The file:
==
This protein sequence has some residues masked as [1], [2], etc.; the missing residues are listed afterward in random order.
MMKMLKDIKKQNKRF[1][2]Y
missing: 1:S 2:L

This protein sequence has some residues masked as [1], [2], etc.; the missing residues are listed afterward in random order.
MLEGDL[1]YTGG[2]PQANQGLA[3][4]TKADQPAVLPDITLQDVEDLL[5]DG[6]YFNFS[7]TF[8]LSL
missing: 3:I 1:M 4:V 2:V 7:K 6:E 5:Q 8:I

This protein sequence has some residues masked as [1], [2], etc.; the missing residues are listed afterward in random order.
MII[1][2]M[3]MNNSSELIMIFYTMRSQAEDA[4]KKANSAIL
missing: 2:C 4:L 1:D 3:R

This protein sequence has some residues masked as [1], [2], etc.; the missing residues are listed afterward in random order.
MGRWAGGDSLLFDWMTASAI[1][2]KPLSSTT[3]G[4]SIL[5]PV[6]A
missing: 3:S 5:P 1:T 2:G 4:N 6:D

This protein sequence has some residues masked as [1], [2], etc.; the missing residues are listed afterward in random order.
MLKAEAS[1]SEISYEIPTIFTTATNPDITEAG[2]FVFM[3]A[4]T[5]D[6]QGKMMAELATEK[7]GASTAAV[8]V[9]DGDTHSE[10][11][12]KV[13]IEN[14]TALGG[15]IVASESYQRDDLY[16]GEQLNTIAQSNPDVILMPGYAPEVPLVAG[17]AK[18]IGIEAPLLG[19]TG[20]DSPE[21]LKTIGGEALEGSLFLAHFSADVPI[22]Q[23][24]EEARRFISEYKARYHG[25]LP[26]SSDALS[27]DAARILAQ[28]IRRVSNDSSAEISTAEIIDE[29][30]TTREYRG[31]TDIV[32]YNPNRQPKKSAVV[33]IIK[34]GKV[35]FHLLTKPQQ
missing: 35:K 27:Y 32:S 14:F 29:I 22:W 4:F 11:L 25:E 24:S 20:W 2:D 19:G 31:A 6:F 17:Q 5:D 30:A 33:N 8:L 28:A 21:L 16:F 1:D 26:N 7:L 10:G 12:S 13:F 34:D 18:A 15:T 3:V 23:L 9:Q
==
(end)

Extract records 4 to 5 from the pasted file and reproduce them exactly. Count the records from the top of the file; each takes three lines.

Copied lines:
This protein sequence has some residues masked as [1], [2], etc.; the missing residues are listed afterward in random order.
MGRWAGGDSLLFDWMTASAI[1][2]KPLSSTT[3]G[4]SIL[5]PV[6]A
missing: 3:S 5:P 1:T 2:G 4:N 6:D

This protein sequence has some residues masked as [1], [2], etc.; the missing residues are listed afterward in random order.
MLKAEAS[1]SEISYEIPTIFTTATNPDITEAG[2]FVFM[3]A[4]T[5]D[6]QGKMMAELATEK[7]GASTAAV[8]V[9]DGDTHSE[10][11][12]KV[13]IEN[14]TALGG[15]IVASESYQRDDLY[16]GEQLNTIAQSNPDVILMPGYAPEVPLVAG[17]AK[18]IGIEAPLLG[19]TG[20]DSPE[21]LKTIGGEALEGSLFLAHFSADVPI[22]Q[23][24]EEARRFISEYKARYHG[25]LP[26]SSDALS[27]DAARILAQ[28]IRRVSNDSSAEISTAEIIDE[29][30]TTREYRG[31]TDIV[32]YNPNRQPKKSAVV[33]IIK[34]GKV[35]FHLLTKPQQ
missing: 35:K 27:Y 32:S 14:F 29:I 22:W 4:F 11:L 25:E 24:S 20:W 2:D 19:G 31:A 6:F 17:Q 5:D 30:A 33:N 8:L 28:A 21:L 16:F 1:D 26:N 7:L 10:G 12:S 13:F 34:D 18:A 15:T 3:V 23:L 9:Q